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Can I Consolidate My Payday Loans?

Can I Consolidate My Payday Loans?

I guess it all started about a four months ago, my wife came down with something, it turned out to be cancer. We were overwhelmed and worried due to the fact that she works for a company that does not offer health insurance. She and I make about $20,000 per year a each. So all of a sudden our household income went down 50%. I am trying so hard to hold my family together. This is the first time in my live I have to handle the money and the kids and my fragile wife. During the past four months I made one of the biggest mistakes of my live, I went online and apply for payday loans. I have accumulated over $1,500 in loans since Dec. Until now I have managed to keep them in good standing so that none are in default. The down side of that is that after I pay the fee's to refinance I don't have a paycheck. If I don't figure something out soon. My children and my wife will be homeless. I guess my question is can I consolidate these loans into one monthly payment?

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Updated: Oct 23, 2014

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It is possible to consolidate these loans into one payment. However, consolidating payday loans can be much more difficult than traditional personal loans, or credit cards.

There are several different types of consolidation loans, but the one that will best suit your situation depends primarily on whether you own a home and your credit history. Also, the amount of your debt will be a consideration. If you only owe a few hundred dollars in payday loans, a debt consolidation loan may not be available to you, but if you owe several thousand, or more, a consolidation loan may be a good choice.

If you own a home, a secured debt consolidation loan may be right for you. This type of loan is essentially a home equity loan which is used to pay off your other creditors. Secured consolidation loans help many consumers by consolidating all of their debts into a single monthly payment with a lower interest rate and payment amount. However, be careful before you borrow money against your home to pay off credit cards and personal loans; you are converting what was previously unsecured debt into secured debt. This could cause you problems down the road if for some reason you are unable to make your payments, or if life circumstances force you to file bankruptcy, as you may not be able to discharge the secured debt as you would unsecured debt. However, secured debt consolidation loans work for many people, so this is an option to consider carefully.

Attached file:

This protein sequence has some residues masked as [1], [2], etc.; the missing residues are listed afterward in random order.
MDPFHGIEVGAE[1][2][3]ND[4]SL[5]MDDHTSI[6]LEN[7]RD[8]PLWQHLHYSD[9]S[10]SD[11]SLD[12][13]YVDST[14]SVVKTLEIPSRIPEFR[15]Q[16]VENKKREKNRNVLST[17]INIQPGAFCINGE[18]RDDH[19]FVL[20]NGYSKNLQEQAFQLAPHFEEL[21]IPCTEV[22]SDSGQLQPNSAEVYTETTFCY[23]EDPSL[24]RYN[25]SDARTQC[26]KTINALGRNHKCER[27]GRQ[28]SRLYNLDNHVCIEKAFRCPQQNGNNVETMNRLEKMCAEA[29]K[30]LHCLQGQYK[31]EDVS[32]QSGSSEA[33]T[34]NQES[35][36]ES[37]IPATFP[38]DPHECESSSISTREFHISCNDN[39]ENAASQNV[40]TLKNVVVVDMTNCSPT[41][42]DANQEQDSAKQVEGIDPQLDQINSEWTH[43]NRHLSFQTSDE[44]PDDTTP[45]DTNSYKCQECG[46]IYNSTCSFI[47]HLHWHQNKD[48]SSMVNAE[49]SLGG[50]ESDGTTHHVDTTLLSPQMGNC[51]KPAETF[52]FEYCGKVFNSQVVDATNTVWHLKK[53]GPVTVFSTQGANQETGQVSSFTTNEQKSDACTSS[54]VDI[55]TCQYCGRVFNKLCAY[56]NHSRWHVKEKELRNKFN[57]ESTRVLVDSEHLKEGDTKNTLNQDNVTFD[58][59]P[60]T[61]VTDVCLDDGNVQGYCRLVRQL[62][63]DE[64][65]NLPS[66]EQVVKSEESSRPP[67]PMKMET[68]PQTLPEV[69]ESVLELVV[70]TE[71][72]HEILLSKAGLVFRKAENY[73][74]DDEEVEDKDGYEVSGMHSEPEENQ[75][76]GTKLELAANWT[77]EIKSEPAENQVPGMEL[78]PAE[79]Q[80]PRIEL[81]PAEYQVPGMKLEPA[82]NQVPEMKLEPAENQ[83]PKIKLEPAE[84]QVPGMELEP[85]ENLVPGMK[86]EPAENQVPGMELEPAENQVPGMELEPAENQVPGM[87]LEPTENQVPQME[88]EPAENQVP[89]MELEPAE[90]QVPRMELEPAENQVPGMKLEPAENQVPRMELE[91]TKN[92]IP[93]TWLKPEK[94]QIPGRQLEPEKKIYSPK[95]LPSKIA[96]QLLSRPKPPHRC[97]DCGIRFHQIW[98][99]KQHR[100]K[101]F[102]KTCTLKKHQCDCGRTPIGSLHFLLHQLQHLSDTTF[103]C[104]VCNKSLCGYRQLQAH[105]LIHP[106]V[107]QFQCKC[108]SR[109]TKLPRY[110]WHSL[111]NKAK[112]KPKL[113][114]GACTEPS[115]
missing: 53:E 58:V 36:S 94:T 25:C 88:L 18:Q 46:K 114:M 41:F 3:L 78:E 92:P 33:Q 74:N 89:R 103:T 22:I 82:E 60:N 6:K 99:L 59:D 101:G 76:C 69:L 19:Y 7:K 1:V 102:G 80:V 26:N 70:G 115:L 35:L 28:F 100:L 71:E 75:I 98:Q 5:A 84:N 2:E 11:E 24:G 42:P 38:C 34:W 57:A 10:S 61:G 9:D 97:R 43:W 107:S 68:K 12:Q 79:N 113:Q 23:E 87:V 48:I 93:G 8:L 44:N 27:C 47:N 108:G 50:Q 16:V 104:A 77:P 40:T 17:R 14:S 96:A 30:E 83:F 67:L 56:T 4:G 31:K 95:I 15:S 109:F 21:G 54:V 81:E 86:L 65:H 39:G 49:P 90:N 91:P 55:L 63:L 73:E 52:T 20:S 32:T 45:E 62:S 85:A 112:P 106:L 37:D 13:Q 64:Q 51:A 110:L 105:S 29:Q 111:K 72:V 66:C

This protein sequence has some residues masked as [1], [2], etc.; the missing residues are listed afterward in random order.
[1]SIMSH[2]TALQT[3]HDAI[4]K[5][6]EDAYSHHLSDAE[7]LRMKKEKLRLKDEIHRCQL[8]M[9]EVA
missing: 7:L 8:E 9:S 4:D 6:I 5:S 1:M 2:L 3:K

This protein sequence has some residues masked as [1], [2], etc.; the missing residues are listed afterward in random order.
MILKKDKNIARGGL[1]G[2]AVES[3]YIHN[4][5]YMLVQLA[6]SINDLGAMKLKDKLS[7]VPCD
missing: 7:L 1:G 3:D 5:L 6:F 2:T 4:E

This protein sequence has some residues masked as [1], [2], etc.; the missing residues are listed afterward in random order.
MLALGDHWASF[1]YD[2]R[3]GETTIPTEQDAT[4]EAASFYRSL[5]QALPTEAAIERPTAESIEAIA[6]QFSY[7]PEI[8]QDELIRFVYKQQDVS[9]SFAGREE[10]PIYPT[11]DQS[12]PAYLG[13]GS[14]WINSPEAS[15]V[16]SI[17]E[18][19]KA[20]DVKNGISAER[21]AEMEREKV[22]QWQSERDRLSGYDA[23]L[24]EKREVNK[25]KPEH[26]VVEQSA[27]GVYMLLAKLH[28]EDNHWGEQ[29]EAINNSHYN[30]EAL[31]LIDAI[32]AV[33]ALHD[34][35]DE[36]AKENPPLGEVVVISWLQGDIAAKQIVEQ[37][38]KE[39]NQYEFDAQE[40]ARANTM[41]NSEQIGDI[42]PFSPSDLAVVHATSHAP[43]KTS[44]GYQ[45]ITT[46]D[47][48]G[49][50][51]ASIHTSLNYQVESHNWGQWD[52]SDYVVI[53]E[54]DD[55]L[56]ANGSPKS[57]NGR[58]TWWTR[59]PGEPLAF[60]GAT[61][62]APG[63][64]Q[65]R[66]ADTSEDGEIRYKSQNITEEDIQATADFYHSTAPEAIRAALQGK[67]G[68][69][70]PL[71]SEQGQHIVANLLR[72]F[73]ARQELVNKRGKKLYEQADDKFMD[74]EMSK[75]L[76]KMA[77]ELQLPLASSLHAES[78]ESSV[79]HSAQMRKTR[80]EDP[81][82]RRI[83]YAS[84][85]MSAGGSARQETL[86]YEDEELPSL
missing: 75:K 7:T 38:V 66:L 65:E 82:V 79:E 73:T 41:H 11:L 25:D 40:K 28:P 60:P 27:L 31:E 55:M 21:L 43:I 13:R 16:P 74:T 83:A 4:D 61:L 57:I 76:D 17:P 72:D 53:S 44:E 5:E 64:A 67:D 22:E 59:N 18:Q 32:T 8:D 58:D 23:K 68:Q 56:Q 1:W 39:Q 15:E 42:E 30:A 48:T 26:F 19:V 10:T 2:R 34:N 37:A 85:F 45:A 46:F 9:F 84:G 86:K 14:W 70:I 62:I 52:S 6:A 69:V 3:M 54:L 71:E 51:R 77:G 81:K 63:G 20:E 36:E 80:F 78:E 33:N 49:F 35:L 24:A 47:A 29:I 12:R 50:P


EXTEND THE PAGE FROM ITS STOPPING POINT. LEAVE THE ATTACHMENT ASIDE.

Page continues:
Bills.com makes it easy to compare mortgage offers and different loan types. Please visit the loan page and find a loan that meets your needs at: Refinance Loan Page

If you do not own a home or other property to offer as collateral for a secured debt consolidation loan, there are several other options you should consider. You may be able to transfer your existing debts to a credit card with a lower APR, or one with a 0% introductory rate. A balance transfer could help you by consolidating all of your unsecured debts into a single account with a lower interest rate and lower monthly payment.

You may want to explore the Bills.com Credit Card Finder. Here you can search for credit cards that meet your needs. A card such as the Discover Platinum, with a 0% APR for 12 months, and 10.99% thereafter, is certainly a good deal as far as credit cards go.

You could also look into an unsecured personal loan to consolidate your debts — check out the loans section of the Bills.com Savings Center for unsecured debt consolidation loans that may improve your situation. However, if your credit history is less than perfect, you may have difficulty finding a lender willing to extend you credit, and if you do find a loan, you should expect to pay a premium in interest. In fact, a conventional unsecured debt consolidation loan, such as those I mention above, may be impractical and cost-prohibitive if you have credit problems.

Editor’s note

Comments on this page are closed. See Payday Loans to learn how to handle payday loan collections. See the Bills.com payday loan resources for California, Florida, Illinois, Massachusetts, Missouri, New York, Texas, and Virginia to learn more about payday loan laws in those states.

A possible alternative loan resource you may want to explore is Debt Help for more information.

Bills.com also offers more information on the Payday Loan Information page. If you do not repay a payday loan, the payday loan company has several legal remedies, including wage garnishment, levy, and lien. See the Bills.com resource Payday Loans Collections Advice to learn more about the rights of creditors and debtors.

I hope this information helps you Find. Learn & Save.

Best,

Bill

Bills.com